Northwest seasonal fruits

How to Buy & Store Fall Produce

Posted on by Shona Martin. This entry was posted in Eating Well and tagged . Bookmark the permalink.

Hopefully you have enjoyed plenty of fresh berries, kale, and spinach this summer. With days growing shorter, some different fruits and vegetables take center stage for the fall. Learning how to buy, store, and freeze seasonal produce allows you to extend your food budget.

In the next few months, be sure to look for these seasonal items at your favorite market. Some of these have been around for a few months; others are just coming into season.

Fruits  Vegetables
Apples Beets Chilis Tomatoes
Blackberries Bell Peppers Eggplant Winter squash
Melon Brussel sprouts Green Beans Celery
Pears Cabbage Kale Corn
Kiwi Carrots Pumpkin Spinach
Celery Spinach Summer Squash

General storage guidelines for vegetables

Vegetables should be washed well when you’re ready to use them – and not before, in order to prevent them from quickly going bad.

Should vegetables be stored in the refrigerator?

Store most vegetables in the crisper drawer in the refrigerator. Using a plastic bag that has some holes in it for vegetable storage helps the product stay fresh longer.

Can vegetables be frozen?

Yes. Firmer vegetables can be frozen to prevent spoiling for up to six months. Wash well, cube or dice the vegetable, and store in freezer container or bag.

How can I quickly use up vegetables?

There are many wonderful ways to use up an excess of vegetables. For example, add them to soups, stews, smoothies, casseroles, stir-fries, omelets, spaghetti sauce, or homemade pizza. Even shred them and add to quick-bake bread recipes.

These tips come from Oregon State University. They also have helpful information on storing specific vegetables.

Learn about some of my favorite fall fruits and veggies below. I’ve also included a link below each produce item with a tasty recipe. Enjoy!


Do you always buy red or golden delicious apples? You are missing out — there are many wonderful varieties available with different tastes and textures. Gala, Cameo, Braeburn, Honeycrisp, and Fuji are all grown in Washington State and have varying levels of sweetness and crunchiness. Try out some different varieties and taste what you have been missing!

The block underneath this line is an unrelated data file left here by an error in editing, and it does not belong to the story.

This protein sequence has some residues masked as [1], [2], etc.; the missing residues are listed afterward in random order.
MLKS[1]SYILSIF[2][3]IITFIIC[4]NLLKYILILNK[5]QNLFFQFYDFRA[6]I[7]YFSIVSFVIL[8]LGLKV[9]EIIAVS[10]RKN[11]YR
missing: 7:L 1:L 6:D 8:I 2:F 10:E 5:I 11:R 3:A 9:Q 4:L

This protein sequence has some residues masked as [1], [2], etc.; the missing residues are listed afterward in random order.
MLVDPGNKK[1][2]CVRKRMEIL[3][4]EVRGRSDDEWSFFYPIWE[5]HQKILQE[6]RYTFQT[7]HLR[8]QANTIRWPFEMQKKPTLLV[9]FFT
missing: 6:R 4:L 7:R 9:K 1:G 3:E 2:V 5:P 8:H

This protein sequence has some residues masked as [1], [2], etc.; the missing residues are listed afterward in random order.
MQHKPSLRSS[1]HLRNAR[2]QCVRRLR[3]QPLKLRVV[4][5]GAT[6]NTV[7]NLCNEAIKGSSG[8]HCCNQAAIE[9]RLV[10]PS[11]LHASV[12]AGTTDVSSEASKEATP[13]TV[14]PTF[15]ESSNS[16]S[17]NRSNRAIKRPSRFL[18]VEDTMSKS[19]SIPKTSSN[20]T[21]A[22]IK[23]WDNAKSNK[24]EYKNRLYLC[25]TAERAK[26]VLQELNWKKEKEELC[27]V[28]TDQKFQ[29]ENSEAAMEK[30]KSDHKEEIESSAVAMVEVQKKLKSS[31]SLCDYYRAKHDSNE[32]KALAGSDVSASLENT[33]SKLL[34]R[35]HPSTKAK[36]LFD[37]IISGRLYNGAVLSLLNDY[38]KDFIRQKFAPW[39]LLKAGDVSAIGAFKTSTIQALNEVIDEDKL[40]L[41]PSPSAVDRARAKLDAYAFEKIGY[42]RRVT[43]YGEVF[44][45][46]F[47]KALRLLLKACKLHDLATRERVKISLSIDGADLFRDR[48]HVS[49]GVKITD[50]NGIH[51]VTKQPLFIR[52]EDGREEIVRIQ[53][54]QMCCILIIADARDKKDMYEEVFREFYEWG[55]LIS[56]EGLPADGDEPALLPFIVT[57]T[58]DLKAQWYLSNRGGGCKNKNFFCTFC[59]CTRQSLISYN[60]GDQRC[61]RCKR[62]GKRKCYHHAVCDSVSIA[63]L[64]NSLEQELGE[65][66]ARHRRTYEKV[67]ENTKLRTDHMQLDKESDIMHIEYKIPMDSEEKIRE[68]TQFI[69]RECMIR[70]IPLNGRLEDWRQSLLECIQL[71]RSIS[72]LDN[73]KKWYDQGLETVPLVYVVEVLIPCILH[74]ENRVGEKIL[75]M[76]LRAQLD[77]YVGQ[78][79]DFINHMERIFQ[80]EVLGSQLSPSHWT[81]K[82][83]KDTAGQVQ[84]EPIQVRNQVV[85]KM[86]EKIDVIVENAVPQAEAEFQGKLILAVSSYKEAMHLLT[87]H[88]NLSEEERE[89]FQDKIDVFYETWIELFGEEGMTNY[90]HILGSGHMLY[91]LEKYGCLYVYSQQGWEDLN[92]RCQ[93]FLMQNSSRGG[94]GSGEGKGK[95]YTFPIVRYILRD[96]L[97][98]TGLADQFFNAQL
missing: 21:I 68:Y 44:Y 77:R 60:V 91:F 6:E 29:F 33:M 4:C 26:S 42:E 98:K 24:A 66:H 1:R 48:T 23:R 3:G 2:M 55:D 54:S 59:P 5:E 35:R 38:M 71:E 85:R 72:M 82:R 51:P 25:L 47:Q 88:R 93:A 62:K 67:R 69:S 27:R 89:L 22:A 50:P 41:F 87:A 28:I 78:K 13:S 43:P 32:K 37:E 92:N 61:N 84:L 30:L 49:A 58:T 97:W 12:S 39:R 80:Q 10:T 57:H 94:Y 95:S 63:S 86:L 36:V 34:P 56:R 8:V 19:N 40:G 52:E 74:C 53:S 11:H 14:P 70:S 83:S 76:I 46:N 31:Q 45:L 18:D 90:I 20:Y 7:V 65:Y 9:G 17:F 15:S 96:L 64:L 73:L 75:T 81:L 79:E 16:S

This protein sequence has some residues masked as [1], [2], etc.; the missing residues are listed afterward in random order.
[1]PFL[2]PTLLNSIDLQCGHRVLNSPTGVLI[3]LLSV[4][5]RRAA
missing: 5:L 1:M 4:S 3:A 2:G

Storage of apples

Ripe apples can be left on the counter for a week or can be uncovered for up to a month in the refrigerator.


Pears ripen at room temperature once they have been picked. To determine if a pear is ripe, gently press the stem area to make sure it is soft. As with apples, pear varieties have different flavors and textures.

Bartlett pears: These pears are very juicy and great for eating raw. They are not good for cooking, as they easily lose their shape.

Asian pears: You might mistake this pear for an apple based on how it looks! When you bite into it, you get a crisp and crunchy texture, not what you might have been expecting. The Asian pear works well in salads and is delicious eaten raw.

Bosc pears: This pear works well for cooking. They can be an ingredient in sweet or savory recipes in addition to being eaten raw.

Comice pears: This pear is enjoyed raw, due to its flavor and smoother texture.

Storage of pears

Ripen on the counter first, then store in the refrigerator.


Many people are only familiar with beets as the round purple food in a jar that are occasionally seen on salads. Beets are so much more, as both the beet green the beet root can be eaten as well! Red beets are pretty common in your local store, with farmers markets and local growers offering larger varieties and colors of beets. The green leaves can be sautéed with or without the beet root. In addition to using in salads, the beet root can be roasted or steamed. For something different, add it to a smoothie with strawberries and blueberries!

Storage of beets

Store in the refrigerator in plastic bags. Wash beets just before use. Use within 3-4 days for best quality.

Winter squash

Acorn, butternut, and spaghetti are varieties of winter squash. They are different from summer squash in that they have a hard rind that can be difficult to cut into. Winter squash can be added to soups, casseroles, and roasted root vegetable dishes.

Spaghetti squash is an especially fun variety because once cooked, the strands inside look like spaghetti! An easy way to add it to your meals is to cut the spaghetti squash in half, scoop out the seeds, cook in microwave until tender, then add a pesto or marinara sauce on top.

Storage of squash

Squash will keep several months when stored in a cool temperature of about 60 degrees. If you are storing at room temperature, they will only last about a week.

Brussells sprouts

Brussels sprouts are part of the cabbage family – but a lot smaller. They range in size from 1 to 1-1/2 inches in diameter with the smaller sprouts tasting sweeter. Choose sprouts of similar size so they’ll cook evenly. Sprouts can be included in a roasted vegetable medley or sautéed with bacon or onion.

Storage of Brussels sprouts

Store sprouts in the refrigerator in plastic bags or plastic containers. Use within 3-4 days for best quality.

Follow these links for additional info on fall and winter produce.

bioAs a dietitian, Shona specializes in Neonatal Nutrition and very much enjoys working with premature infants and the team in the NICU at UWMC. Outside of work, Shona enjoys family, hiking in the North Cascades and being active. Shona and her husband are in the process of downsizing and moving to a smaller home, and she is traveling to Europe soon to hike 100 miles around Mt. Blanc!